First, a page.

By Marita van Rooyen
Israelis do it, Germans do it, Austrians do it, the French do it, and even the Polish do it too!
What is this, you ask? Well, these countries love exploring culture, the Baster culture to be more precise! And why wouldn’t they, it is a very unique and extremely interesting one at it, dating back to 1868!
At the Rehoboth Info Office you’ll be greeted by the friendly and eager to share tourist admin officer, Julia McNab. This lady loves to tell tales of her people’s history, the story of Sam Khubis and its relevance to annual celebrations. She also shares info on what’s up in the community, of which popular events include drag racing and the annual Miss Rehoboth beauty pageant.
Then there are a number of sites in and around the town that’s worth a visit, including the Evangelical Lutheran Church (which, being the oldest in town, is according to Julia the most popular stop for tourists); “Kaptein se Boom”, where the first official Baster meeting was held; the “Skudkraal”, a work in progress; War Monument and German soldiers’ graves; Ida Heidmann’s grave, who was a noteworthy missionary who worked amongst these people; the Rehoboth Museum and Café; the library, which was also the former house of Captain Cornelius van Wyk; the Rehoboth School of Arts; Acacia Forest; Hotsprings; and Bahnhof Station.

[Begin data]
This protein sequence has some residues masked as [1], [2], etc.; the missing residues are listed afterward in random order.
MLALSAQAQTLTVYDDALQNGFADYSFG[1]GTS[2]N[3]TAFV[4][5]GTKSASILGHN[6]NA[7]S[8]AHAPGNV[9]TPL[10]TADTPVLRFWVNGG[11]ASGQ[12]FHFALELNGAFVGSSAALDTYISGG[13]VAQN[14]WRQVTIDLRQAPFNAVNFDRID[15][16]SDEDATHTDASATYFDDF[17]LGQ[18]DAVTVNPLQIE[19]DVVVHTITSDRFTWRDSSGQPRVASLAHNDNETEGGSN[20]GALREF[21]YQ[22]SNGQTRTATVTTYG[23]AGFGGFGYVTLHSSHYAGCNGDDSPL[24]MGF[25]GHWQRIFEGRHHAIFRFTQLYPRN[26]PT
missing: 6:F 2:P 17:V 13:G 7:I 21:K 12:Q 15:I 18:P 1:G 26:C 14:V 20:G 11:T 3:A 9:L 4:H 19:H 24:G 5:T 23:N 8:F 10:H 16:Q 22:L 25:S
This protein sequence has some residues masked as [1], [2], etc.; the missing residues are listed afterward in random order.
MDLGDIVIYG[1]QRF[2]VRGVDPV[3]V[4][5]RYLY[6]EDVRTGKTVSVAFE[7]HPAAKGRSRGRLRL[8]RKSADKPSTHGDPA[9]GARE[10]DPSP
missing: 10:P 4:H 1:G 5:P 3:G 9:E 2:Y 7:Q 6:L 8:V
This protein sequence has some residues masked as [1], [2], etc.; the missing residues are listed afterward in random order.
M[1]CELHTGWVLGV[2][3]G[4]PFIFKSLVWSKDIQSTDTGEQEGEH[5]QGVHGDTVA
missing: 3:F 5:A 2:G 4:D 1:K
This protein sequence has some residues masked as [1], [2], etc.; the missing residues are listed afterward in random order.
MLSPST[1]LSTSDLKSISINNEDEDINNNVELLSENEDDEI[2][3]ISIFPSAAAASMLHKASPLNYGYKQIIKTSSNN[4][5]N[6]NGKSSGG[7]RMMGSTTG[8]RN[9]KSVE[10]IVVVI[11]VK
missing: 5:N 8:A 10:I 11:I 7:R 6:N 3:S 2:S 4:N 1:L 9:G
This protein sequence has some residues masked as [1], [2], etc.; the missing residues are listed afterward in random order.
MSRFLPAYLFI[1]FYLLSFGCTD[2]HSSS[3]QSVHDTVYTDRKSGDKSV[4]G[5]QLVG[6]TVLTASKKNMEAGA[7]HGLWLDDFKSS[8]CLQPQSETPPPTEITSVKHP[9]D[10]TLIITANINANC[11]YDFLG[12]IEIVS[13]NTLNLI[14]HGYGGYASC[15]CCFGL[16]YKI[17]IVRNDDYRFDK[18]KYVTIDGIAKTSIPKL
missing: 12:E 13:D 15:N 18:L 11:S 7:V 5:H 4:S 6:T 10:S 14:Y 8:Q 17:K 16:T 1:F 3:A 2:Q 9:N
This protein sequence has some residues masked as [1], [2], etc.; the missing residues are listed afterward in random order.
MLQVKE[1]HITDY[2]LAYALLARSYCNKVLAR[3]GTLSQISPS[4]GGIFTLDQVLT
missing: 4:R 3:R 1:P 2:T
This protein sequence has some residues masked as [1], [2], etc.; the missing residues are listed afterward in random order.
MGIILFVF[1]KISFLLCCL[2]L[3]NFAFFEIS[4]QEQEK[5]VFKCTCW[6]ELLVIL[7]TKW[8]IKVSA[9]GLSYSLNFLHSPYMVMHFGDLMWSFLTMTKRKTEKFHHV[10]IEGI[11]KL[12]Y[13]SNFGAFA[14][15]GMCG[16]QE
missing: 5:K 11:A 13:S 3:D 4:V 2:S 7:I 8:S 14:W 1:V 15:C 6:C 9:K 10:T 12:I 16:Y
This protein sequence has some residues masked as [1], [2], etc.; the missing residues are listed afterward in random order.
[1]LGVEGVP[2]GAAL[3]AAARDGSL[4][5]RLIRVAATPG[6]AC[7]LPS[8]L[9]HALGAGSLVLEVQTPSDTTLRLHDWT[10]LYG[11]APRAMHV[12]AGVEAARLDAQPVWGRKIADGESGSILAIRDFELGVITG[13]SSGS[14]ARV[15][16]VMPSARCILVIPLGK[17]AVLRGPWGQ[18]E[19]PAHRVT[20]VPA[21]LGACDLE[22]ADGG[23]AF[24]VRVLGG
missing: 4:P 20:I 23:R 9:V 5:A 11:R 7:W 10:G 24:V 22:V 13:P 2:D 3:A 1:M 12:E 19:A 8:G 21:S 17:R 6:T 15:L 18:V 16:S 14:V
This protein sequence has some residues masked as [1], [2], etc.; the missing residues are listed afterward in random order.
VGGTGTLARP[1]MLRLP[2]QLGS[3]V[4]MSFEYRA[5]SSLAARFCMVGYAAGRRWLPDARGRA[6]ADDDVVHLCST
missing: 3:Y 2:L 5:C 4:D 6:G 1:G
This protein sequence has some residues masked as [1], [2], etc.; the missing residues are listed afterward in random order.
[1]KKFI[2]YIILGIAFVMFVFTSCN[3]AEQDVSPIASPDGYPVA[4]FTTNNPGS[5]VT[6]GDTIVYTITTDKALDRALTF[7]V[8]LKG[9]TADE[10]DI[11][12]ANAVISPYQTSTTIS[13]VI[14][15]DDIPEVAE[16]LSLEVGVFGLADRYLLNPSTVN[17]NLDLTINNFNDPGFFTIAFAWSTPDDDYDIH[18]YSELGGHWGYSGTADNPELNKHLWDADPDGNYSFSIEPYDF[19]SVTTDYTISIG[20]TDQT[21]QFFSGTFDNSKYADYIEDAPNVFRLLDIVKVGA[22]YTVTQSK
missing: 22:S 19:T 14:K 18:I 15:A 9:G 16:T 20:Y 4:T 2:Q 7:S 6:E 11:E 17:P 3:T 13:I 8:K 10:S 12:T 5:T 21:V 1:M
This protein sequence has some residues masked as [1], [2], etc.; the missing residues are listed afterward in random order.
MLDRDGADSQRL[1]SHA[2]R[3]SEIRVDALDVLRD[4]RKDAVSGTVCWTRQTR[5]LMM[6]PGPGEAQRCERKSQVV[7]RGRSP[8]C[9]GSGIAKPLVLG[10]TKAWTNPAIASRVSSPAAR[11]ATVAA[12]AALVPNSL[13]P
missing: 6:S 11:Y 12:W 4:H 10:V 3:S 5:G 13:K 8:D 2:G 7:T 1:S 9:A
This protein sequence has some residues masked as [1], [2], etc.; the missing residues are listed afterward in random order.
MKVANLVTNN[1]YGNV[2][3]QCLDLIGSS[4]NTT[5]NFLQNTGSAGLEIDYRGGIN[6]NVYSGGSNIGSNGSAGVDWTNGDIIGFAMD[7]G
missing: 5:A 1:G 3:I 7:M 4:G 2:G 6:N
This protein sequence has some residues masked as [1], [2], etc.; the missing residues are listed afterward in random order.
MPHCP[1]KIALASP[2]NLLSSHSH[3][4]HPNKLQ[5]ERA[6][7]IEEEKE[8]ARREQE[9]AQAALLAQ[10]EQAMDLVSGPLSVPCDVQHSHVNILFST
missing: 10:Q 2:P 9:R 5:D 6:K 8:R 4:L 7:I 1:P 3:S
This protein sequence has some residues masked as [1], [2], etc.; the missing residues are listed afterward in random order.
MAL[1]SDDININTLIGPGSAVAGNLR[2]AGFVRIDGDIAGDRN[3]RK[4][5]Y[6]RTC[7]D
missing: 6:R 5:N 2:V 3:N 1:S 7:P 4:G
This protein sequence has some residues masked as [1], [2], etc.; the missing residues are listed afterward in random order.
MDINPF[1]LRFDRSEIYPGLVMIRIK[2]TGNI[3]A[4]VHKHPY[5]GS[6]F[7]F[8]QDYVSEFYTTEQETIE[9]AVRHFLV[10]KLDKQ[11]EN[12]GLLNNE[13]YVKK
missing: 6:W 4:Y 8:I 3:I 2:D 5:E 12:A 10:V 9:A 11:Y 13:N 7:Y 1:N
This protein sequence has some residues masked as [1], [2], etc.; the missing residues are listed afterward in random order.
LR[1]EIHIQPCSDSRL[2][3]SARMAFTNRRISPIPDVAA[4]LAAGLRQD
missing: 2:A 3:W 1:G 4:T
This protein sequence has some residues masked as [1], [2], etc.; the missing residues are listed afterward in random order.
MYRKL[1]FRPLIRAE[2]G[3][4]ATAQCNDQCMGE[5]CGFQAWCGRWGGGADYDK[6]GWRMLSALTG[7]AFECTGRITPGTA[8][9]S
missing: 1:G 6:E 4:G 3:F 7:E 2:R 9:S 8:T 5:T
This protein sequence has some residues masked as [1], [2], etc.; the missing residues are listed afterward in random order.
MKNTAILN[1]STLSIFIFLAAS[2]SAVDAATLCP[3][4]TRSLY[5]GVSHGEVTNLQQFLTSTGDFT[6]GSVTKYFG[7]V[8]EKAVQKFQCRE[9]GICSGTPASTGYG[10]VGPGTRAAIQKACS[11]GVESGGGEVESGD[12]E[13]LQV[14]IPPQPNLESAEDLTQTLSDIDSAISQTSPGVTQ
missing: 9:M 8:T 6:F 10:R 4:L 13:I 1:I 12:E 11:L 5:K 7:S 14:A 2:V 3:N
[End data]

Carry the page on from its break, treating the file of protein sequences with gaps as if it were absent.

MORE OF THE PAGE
Living in Rehoboth, the Baster community consists of approximately 55 000 people. Their home language is Afrikaans, and their way of life is similar to that of their Afrikaner forebears. While they are traditionally stock and crop farmers, today many of them are involved in other economic sectors, especially the building trade. A large number of Rehoboth Basters commute to Windhoek on a daily or weekly basis. In the sphere of culture and religion they maintain a western way of life.
The Rehoboth Info Office is situated adjacent to the Town Hall and is open weekly from 08:00 to 17:00 and from 08:00 to 13:00 on Saturdays. Call Julia for more info: 062 525785.